Monday, July 26, 2010
Adam Liaw wins Masterchef
In its second season, Masterchef remained extremely popular and proved that the impact the first season had on public consciousness in Australia was no fluke. But it also was the second time we have seen an Australian of Malaysian-Chinese heritage in the final, after Poh-Ling Yeow came runner-up last year. Indeed, another Malaysian-Chinese Aussie, Alvin Quah, made it to the final six this time as well.
(Adam also has a bit of French and Indonesian in there as well, apparently. No, he's not Japanese, despite his samurai-esque hairstyle; he just loves Japanese stuff.)
Should we be surprised that Malaysians are doing so well in this competition? Not really. There are plenty of them in Australia, and Malaysians are among the most passionate foodies of any nationality.
There was a strong Asian element in the top 6 this year, which also included Jimmy Seervai, of Parsi Indian heritage, while blonde Courtney Roulston also revealed an impressive affinity with Chinese cuisine (which clearly astounded guest judge Kylie Kwong).
I wonder if this sort of thing will do anything to combat the subtle prejudice that is so often held in Western nations about Asian cooking. There remains a mentality that no matter how tasty it is, no Asian cuisine is really as good as "proper" European culinary traditions like Italian and French. I remember reading a comment somewhere about Poh's near-victory last year that kinda sums it up for me - "Why do we need another noodle and dumpling bar?"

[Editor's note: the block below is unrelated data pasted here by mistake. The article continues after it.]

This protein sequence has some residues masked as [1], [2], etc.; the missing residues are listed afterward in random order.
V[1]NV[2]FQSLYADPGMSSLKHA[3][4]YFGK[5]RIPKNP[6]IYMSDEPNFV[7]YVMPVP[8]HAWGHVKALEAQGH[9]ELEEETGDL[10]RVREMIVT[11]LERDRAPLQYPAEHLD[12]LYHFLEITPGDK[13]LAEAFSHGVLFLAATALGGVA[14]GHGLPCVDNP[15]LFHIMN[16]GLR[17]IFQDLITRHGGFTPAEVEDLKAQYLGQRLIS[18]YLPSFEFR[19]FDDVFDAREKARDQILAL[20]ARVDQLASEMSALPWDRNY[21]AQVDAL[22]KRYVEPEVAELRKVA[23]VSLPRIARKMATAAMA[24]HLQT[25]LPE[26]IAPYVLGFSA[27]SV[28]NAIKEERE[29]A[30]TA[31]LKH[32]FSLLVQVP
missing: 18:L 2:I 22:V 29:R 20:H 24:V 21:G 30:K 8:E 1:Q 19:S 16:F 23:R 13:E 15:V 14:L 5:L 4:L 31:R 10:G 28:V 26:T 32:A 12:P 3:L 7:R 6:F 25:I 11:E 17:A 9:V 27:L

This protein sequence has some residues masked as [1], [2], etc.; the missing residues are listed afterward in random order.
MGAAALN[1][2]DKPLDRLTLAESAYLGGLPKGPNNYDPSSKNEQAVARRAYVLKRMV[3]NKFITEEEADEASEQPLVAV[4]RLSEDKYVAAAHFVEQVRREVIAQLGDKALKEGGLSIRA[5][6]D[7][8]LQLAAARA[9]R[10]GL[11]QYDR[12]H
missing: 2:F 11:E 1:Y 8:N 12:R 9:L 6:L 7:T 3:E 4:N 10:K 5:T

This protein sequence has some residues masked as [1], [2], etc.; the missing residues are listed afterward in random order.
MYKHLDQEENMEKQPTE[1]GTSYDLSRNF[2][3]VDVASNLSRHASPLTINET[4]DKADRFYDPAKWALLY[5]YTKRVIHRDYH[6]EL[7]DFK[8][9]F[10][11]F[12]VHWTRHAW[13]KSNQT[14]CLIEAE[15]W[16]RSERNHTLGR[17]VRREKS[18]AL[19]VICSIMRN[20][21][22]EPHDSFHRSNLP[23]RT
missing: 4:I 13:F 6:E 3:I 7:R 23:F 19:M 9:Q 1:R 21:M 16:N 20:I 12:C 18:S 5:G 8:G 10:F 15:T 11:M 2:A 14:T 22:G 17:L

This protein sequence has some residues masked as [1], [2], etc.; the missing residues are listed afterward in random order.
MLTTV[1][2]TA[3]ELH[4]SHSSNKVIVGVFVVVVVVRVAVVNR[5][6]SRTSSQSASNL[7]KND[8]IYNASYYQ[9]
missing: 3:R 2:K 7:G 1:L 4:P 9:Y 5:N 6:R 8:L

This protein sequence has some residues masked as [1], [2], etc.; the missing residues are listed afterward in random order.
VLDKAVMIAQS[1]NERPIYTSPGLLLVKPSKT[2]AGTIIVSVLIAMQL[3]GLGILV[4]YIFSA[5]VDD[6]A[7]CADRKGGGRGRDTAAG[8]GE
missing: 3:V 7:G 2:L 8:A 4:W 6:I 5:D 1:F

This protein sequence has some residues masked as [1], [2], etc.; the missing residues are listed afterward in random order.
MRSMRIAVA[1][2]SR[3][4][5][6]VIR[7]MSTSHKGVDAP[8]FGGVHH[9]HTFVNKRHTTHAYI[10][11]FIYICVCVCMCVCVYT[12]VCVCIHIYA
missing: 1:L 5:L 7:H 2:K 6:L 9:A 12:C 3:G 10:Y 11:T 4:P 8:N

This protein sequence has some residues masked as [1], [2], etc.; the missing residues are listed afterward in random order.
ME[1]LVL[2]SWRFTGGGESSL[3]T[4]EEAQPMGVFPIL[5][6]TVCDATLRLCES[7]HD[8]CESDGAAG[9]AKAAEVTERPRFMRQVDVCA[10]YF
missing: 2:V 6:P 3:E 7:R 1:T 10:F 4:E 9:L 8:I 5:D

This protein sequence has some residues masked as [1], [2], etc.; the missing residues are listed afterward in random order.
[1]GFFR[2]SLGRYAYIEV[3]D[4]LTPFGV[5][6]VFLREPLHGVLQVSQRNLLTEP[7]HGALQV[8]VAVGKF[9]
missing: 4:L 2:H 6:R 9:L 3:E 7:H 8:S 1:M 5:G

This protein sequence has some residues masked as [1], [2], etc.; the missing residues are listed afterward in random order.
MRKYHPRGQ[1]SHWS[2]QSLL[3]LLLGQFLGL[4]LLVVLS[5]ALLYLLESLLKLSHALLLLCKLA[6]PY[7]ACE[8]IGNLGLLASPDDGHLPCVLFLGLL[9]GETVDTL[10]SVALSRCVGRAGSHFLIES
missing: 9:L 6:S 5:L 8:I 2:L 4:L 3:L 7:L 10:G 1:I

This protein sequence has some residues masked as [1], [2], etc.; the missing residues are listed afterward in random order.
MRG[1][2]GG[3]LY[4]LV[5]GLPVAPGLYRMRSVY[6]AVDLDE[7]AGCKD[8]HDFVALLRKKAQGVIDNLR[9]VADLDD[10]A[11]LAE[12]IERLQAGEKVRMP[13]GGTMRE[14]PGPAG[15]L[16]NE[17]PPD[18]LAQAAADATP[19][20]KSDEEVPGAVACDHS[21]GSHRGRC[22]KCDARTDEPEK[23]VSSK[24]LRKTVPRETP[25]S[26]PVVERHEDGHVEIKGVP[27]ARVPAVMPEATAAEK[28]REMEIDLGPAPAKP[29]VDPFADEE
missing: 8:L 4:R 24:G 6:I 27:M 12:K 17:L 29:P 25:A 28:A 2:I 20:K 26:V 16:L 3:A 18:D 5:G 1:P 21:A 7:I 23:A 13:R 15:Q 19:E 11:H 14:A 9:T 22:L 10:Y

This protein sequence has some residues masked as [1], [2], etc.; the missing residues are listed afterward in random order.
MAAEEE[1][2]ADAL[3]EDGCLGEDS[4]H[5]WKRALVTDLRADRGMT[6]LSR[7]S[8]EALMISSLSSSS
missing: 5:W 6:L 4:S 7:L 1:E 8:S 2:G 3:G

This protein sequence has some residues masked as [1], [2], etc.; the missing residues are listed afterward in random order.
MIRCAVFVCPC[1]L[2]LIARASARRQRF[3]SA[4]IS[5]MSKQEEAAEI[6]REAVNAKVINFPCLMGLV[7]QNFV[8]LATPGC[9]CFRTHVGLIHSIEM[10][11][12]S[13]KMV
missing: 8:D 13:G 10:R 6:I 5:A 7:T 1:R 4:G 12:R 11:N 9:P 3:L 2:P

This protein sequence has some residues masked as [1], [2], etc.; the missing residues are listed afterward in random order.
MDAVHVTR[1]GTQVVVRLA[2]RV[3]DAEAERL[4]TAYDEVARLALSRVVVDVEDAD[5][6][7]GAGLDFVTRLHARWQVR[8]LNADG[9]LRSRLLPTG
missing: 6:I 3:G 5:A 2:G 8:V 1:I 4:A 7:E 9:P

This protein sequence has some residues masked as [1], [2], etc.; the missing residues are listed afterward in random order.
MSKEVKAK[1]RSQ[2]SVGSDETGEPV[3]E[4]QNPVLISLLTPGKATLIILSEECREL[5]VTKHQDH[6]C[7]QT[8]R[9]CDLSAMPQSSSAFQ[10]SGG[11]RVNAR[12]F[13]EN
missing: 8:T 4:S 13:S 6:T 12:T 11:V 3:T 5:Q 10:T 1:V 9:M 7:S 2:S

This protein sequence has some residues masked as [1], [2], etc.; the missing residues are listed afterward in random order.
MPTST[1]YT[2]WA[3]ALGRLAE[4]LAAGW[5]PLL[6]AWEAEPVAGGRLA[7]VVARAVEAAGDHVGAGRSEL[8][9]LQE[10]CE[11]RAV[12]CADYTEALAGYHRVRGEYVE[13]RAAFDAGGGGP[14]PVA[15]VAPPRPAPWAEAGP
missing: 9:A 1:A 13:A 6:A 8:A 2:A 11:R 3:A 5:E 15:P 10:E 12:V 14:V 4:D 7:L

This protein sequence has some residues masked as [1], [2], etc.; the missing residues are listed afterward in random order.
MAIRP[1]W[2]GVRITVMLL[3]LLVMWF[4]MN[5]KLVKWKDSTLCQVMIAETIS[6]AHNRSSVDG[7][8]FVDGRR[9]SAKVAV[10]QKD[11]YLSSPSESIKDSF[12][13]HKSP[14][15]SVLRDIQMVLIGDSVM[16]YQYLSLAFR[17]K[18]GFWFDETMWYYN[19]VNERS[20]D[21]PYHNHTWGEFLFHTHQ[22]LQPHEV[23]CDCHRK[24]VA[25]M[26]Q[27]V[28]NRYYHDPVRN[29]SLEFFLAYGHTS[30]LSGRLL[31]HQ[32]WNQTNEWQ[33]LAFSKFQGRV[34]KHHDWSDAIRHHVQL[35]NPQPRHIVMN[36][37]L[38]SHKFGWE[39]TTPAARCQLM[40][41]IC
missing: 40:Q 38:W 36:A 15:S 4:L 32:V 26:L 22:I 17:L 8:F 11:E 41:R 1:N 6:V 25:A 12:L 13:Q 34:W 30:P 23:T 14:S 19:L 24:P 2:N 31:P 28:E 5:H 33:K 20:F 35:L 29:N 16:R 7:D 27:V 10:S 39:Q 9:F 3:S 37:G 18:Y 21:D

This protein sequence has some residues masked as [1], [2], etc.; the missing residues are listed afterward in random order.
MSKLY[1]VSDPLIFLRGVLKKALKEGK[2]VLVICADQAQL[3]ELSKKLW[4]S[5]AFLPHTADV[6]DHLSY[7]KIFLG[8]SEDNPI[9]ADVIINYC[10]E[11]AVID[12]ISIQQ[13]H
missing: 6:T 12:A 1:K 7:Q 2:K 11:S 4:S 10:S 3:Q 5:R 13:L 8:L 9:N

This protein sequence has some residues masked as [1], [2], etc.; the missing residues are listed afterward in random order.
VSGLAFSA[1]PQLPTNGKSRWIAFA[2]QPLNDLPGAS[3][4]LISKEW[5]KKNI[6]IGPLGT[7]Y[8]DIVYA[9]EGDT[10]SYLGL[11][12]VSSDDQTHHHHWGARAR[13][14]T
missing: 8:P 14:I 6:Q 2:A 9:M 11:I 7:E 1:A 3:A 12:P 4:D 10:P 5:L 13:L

Elsewhere you can read this article about how Masterchef's contestants say a great deal about the diverse nature of Australia today; pointing out that not only were there Asian contestants, but 2 of the final 6 (Courtney and Alvin) were same-sex-attracted as well. One thing about talent-search reality television is that by (hopefully) allowing talent to take centre stage, it beams a diverse range of people into the prime-time ratings period, which otherwise does not normally see such diversity. Remember that the very first winner of Australian Idol was another person of Malaysian descent, Guy Sebastian.